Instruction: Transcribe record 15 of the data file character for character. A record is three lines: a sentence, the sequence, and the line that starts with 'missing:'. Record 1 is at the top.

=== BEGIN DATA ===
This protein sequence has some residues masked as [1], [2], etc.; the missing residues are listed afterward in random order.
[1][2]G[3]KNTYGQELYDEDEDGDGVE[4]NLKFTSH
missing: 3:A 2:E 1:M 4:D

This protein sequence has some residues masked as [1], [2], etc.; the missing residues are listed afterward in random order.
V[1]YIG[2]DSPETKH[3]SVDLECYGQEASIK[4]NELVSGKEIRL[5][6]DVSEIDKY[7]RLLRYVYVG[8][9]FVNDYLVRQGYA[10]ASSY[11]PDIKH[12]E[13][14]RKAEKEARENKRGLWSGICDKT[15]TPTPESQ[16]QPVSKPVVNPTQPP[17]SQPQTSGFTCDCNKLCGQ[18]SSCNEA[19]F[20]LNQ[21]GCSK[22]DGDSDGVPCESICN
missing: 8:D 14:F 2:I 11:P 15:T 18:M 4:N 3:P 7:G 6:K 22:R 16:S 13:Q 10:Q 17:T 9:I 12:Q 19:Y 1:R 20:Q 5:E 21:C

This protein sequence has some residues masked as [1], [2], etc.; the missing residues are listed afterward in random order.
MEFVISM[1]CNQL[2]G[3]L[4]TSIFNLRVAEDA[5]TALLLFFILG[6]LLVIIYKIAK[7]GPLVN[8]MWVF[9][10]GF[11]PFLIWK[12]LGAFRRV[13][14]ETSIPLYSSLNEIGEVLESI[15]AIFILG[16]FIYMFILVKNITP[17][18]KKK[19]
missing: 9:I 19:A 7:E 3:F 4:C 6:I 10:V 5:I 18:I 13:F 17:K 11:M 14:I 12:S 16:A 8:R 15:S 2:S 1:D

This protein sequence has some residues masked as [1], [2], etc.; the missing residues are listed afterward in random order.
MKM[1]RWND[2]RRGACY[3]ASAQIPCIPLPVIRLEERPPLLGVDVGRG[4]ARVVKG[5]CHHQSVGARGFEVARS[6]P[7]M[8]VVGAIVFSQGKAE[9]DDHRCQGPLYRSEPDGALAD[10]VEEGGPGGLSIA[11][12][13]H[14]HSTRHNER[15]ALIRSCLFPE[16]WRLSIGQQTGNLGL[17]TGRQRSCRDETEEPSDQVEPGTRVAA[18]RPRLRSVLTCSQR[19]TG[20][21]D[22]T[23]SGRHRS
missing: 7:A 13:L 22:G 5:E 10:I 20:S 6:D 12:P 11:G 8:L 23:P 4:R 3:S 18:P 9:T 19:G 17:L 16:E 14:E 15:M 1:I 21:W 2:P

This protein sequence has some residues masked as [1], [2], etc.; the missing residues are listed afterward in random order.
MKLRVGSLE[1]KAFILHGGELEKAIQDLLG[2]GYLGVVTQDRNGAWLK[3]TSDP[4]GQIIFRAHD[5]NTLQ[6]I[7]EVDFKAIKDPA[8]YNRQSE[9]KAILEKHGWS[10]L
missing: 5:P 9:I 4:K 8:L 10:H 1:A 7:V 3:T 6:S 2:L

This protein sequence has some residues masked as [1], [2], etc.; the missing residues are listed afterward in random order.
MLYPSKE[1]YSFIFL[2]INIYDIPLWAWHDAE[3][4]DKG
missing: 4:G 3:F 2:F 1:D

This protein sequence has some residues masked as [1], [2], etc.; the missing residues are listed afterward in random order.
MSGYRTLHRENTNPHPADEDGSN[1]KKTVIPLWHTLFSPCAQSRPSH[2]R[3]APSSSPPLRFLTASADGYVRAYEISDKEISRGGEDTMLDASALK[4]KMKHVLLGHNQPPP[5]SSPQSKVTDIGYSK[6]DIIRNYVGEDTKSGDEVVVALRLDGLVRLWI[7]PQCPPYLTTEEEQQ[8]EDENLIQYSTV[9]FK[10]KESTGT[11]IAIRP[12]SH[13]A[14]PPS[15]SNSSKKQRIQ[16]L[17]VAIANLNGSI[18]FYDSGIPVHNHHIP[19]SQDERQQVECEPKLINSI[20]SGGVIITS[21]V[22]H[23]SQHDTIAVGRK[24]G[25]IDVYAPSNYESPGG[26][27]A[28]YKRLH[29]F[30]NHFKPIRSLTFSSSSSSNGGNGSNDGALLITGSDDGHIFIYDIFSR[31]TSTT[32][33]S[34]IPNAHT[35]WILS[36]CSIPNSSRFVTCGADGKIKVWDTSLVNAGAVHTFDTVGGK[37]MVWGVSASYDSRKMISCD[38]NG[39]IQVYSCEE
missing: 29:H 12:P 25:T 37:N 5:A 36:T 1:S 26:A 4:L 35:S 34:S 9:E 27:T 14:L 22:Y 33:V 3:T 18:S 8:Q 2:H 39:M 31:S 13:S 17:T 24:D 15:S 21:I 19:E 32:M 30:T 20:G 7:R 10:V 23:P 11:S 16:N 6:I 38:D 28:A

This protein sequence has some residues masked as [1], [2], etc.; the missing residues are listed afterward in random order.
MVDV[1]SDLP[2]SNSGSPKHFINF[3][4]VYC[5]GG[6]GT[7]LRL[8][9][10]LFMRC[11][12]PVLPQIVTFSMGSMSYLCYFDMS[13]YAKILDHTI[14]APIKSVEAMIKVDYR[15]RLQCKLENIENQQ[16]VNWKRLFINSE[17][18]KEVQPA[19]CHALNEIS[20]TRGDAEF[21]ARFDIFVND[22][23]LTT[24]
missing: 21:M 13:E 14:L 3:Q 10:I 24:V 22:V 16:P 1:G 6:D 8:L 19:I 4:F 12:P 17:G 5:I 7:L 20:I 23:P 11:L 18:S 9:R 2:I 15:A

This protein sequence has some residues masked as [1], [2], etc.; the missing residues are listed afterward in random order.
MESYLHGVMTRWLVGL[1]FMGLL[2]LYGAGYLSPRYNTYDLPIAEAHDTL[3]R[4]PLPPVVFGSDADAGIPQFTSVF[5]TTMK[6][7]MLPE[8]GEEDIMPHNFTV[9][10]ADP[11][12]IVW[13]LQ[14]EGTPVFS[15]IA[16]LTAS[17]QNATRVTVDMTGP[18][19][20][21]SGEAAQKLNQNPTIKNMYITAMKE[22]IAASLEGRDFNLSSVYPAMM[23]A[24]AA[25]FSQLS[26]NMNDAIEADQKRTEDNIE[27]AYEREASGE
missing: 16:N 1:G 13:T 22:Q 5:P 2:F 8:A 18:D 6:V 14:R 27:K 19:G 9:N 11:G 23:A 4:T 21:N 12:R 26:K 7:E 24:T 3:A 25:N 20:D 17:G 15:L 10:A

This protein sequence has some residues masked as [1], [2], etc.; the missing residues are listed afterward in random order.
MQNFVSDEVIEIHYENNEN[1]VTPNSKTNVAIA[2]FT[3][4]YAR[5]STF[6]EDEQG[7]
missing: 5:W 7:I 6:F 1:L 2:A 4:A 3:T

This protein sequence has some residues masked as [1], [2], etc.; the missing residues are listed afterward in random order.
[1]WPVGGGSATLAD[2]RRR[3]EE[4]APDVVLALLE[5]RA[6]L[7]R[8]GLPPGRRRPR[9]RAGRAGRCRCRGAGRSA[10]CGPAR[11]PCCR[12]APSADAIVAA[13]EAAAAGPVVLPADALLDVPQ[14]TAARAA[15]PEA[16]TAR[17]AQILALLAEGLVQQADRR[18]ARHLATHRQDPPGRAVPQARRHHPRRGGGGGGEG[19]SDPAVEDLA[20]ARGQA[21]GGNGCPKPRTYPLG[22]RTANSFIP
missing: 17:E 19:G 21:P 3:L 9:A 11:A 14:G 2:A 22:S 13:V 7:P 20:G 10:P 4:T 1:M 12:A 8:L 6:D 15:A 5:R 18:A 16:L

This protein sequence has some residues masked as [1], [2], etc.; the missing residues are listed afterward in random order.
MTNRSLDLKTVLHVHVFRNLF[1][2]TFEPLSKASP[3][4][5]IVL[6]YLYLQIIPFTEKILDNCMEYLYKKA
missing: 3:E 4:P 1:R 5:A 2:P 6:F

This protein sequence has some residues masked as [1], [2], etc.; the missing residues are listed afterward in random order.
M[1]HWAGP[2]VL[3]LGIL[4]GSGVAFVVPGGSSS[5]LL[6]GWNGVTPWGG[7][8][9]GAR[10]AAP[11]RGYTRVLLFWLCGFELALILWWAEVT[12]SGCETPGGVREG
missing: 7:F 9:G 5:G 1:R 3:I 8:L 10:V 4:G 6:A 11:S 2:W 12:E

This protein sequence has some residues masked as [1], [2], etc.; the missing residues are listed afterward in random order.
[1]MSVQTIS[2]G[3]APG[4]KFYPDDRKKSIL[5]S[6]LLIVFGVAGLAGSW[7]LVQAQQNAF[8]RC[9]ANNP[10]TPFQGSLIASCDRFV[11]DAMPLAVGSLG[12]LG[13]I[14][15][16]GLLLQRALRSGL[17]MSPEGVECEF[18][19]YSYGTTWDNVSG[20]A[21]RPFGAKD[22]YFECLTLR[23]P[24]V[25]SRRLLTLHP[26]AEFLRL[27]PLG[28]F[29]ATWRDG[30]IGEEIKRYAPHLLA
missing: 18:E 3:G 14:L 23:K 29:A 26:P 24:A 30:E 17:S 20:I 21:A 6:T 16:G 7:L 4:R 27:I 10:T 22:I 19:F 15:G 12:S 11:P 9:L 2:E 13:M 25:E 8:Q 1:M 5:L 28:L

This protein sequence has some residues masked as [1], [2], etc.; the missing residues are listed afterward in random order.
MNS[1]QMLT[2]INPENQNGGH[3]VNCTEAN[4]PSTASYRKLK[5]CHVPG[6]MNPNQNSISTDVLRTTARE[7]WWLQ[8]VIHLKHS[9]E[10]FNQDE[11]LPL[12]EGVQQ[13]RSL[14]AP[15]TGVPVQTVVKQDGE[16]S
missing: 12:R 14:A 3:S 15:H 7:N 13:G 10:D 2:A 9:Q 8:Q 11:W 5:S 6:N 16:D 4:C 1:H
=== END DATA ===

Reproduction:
This protein sequence has some residues masked as [1], [2], etc.; the missing residues are listed afterward in random order.
MNS[1]QMLT[2]INPENQNGGH[3]VNCTEAN[4]PSTASYRKLK[5]CHVPG[6]MNPNQNSISTDVLRTTARE[7]WWLQ[8]VIHLKHS[9]E[10]FNQDE[11]LPL[12]EGVQQ[13]RSL[14]AP[15]TGVPVQTVVKQDGE[16]S
missing: 12:R 14:A 3:S 15:H 7:N 13:G 10:D 2:A 9:Q 8:Q 11:W 5:S 6:N 16:D 4:C 1:H